1831 - 1835
André Bienvenu Roman, the 9th and 11th Governor of Louisiana, was born near Opelousas in 1795 and died while walking near his home in New Orleans in 1866. He was 71.
An historic marker denotes the location of Cabahanoce Plantation, where Governor Andre Roman was interred in its St. Jacques Cabahanoce Cemetery. The great flood of 1927 caused his removal to St. James Catholic Church Cemetery.
He was strongly supported for governor in a contentious election by Henry Clay, who had come to live in New Orleans in support of Roman's campaign. In 1839 he was elected once more, thus becoming the first Louisiana governor to be elected twice.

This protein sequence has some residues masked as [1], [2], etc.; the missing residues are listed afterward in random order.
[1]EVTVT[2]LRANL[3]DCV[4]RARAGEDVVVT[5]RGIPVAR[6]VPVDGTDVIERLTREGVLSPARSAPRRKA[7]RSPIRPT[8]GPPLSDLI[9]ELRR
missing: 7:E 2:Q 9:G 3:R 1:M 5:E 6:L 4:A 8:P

Roman, representing St. James and St. John the Baptist Parish areas, voted against secession in the Louisiana Secession Convention of 1861.
However, he refused to take an oath of allegiance to protect his property after Union occupation. He was reduced to accepting the position of New Orleans City Recorder of Deeds and Mortgages immediately before his death.
André Roman was one of the founders of College of Jefferson which opened in 1834 in St. James Parish. Today it is operated and known as Manresa Retreat House.
His brother, Jacques Telesphore Roman, had built and owned Oak Alley Plantation in St. James Parish for many years.
Only Remaining Stone - leaning against front of tomb.
Aime Family tomb is close to the grave site of Governor Roman.
Septime Fortier Family
Valcour Aime family stones are located on the right side.
Septime Fortier is the son-in-law of Valcour Aime.
Left Stone (St Louis Cemetery # 3)
Middle Stone (St Louis Cemetery # 3)
Right Stone (St Louis Cemetery # 3)
Alfred Roman, Governors Son & Orleans District Court Judge
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